I’m not normally one for posting random aphorisms of motivational/aspirational self-improvement (far too journalistically cynical), but this – from Francis Bacon’s Essays, written a good 400 years ago – strikes me as an ideal personal manifesto for someone in my line of business:

“Read not to contradict and confute; nor to believe and take for granted; nor to find talk and discourse; but to weigh and consider… Reading maketh a full man; conference a ready man; and writing an exact man.”

Francis Bacon, Essays

At this time of deep confusion, frustration and rising anger, more reading, consideration, deliberation and self-reflection can only be a good thing.

Guess how I’ll be spending the weekend?

In fact, after an additional period of consideration since I first posted this on LinkedIn, this quote may even have inspired me to start blogging more regularly again. Because I always used to use my old blog – the once-popular, occasionally influential EUtopia – as a way to shape my ideas, and it was often therapeutic, and helpful.

By semi-regularly writing about things that caught my eye in the world of politics, I honed my thinking, identified interesting trends, and – for a period – became what would now be deemed an influencer in the relatively niche space of the Brussels Bubble.

Now, the world of politics is too depressing to tackle direct. But instead I’m increasingly interested in how ideas – and ideologies – are shaped. How different people see the world. How opinions are formed. How a sense of identity is shaped by both internal and external forces.

This is, of course, an extension of my old political blog’s founding aim – and even of its strapline (“In search of a European identity”).

But the new approach – if I stick with this – will be broader. More philosophical, sociological, anthropological, psychological, semiological, theoretical and – with luck – also practical. At least when it comes to my marketing day job.

How are opinions and ideas shaped? How are minds influenced? Why do people believe what they believe?

At this time of widespread and outright denial of seemingly undeniable evidence and facts – the politicisation of actuality, if you will – much what we have assumed about the post-Enlightenment rise of rationality and evidence-led decision-making has been shown to have been mistaken.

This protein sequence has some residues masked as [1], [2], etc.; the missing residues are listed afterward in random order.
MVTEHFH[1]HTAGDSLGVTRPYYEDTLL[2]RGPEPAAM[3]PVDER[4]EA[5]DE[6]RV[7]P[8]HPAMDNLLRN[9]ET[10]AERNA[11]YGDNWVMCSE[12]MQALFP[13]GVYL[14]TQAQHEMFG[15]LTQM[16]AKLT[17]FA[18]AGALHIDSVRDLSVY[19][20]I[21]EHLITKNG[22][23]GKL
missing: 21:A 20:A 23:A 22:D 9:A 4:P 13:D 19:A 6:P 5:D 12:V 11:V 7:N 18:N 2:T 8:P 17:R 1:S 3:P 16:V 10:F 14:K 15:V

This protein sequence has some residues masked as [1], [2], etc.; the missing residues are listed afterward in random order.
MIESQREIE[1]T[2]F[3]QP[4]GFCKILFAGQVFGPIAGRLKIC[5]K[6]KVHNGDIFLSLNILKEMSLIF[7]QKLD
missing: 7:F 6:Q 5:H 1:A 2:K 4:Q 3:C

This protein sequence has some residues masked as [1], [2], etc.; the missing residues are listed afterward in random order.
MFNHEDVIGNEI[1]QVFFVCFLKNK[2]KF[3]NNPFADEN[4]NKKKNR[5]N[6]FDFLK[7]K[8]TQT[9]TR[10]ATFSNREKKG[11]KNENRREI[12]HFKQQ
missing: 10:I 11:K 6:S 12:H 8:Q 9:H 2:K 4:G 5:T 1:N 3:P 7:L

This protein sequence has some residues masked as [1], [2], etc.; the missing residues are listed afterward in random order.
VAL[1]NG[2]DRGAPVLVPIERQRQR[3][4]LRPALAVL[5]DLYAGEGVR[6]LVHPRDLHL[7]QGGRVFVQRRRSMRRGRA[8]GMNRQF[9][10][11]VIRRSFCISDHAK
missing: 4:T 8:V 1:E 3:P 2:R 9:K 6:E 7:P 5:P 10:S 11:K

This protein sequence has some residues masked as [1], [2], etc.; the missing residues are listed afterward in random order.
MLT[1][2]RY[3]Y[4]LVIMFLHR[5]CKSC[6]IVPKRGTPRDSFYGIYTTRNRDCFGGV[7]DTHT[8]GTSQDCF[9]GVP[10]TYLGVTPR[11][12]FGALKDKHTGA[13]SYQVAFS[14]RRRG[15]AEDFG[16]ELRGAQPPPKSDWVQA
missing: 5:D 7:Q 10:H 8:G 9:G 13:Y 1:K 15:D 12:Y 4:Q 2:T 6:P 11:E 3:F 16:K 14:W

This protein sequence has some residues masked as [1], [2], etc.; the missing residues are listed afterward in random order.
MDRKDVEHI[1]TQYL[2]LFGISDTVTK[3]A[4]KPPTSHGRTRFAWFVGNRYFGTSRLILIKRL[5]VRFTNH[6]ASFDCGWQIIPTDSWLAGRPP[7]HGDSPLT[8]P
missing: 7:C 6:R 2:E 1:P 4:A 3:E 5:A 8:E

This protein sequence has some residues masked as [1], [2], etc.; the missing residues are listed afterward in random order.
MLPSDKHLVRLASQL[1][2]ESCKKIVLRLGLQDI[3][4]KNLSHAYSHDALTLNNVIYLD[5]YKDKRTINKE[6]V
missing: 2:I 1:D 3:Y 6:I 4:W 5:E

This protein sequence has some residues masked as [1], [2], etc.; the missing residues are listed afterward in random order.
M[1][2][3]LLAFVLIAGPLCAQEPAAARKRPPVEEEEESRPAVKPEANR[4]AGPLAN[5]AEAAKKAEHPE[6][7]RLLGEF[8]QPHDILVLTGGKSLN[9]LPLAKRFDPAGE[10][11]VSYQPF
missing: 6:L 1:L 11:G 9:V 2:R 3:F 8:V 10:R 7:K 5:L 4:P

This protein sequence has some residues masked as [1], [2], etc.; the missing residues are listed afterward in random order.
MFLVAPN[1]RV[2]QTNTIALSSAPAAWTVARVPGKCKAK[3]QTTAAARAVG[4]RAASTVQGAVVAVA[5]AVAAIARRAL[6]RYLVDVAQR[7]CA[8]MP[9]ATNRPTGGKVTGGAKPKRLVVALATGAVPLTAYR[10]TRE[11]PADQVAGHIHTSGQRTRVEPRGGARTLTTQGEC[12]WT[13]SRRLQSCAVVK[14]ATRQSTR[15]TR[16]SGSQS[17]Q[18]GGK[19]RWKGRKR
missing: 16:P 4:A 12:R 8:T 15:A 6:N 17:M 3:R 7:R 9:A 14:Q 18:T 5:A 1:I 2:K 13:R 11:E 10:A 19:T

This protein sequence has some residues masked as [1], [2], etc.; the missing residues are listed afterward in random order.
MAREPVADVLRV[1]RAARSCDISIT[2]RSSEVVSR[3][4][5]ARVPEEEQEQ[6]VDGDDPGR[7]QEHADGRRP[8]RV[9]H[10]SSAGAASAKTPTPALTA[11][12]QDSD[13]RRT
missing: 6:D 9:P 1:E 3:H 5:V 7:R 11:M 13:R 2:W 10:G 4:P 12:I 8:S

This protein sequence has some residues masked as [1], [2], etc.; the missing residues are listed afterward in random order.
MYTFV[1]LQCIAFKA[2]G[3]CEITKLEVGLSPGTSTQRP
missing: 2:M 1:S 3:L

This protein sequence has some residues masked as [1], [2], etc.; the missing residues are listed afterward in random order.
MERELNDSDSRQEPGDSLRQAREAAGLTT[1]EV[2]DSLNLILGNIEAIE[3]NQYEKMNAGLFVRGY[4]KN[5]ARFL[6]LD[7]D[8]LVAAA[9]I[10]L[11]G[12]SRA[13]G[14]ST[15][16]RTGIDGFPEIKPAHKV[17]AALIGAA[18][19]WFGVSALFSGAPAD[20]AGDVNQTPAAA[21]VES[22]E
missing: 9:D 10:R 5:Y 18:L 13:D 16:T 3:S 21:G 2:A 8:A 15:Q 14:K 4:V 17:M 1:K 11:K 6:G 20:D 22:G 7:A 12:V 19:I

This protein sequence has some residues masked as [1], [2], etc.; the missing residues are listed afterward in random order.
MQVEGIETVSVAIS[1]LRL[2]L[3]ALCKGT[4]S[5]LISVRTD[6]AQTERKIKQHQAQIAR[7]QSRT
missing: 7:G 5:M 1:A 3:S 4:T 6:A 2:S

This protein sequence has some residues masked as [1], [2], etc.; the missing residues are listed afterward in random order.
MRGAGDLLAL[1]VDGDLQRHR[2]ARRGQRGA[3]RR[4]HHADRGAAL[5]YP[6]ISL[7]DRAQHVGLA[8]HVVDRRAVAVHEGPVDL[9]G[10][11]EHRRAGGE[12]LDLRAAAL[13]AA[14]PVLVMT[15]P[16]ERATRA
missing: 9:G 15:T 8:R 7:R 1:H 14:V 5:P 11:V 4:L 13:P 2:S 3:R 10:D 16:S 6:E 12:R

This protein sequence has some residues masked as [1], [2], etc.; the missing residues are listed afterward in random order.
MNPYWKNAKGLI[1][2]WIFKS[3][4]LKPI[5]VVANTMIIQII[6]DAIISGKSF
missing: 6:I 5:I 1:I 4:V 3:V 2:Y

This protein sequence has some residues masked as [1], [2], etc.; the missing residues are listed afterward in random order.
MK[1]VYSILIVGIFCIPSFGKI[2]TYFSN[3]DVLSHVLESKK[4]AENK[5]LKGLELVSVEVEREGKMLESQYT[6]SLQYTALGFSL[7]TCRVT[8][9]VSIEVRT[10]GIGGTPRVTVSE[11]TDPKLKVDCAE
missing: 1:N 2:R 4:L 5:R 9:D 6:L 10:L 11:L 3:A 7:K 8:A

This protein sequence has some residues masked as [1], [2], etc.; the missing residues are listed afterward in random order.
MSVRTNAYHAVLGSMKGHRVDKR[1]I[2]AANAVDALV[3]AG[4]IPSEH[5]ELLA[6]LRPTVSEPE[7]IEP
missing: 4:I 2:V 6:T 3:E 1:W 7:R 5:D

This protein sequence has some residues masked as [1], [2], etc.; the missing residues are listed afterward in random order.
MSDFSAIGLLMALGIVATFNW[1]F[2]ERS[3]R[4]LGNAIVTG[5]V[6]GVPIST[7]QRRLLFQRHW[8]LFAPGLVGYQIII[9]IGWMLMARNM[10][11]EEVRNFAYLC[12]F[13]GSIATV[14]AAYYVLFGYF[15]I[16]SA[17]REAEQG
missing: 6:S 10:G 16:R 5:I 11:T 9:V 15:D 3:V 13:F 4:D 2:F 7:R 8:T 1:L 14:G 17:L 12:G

Postmodernist concepts of meaning and reality have become the norm – ironically adopted and most successfully pushed by the right-wingers who have long argued against most postmodern conceptions of the world. Barthes’ idea of the death of the author has spread to the point that the *intention* behind any given statement is no longer seen as quite as important as the *interpretation* of that statement by any number of diverse audiences, creating outrage and confusion across the political spectrum.

Structuralism is similarly on the rise as a way of interpreting the world around us – most notably in a growing awareness of deep structural inequalities for women and minorities – leading to a renewed surge of Deconstructionism as these systems are analysed and explained in an effort to reshape society.

All this is reshaping the norms of how we see the world. Which means a return to the old texts of my university days seems overdue – and this time with more attention than I spent in the rapid skimming for essays on Barthes, Derrida, Saussure, Lacan and more during the theory part of my MA, now half-forgotten from some 20 years ago.

These ideas are complex – to unpack them requires heavy reliance on some of the most difficult theorists of the 20th century – so require a lot of the reading, weighing and considering that Bacon advocates.

And as I know from my past forays into blogging, to shape my currently half-formed ideas will also require more writing, *for myself* than I’ve done in a decade.

This is a start.

I’ll get much wrong along the way. Some of my ideas will seem naive to those who know more, wrong to those with different opinions, and pretentious to many (inevitable as soon as you start on theory).

But, for now, I’m not entirely sure what my opinions really are – except that I believe I need to read and write more to fully form them. And as this blog section of my old dust-covered personal site still exists – a legacy of my freelancing days that desperately needs a back- and front-end refresh – I may as well use it.

Should you find these musings, you’re welcome to read and comment as you see fit, but – just like in the early days of blogging – I’ll be writing here primarily for myself.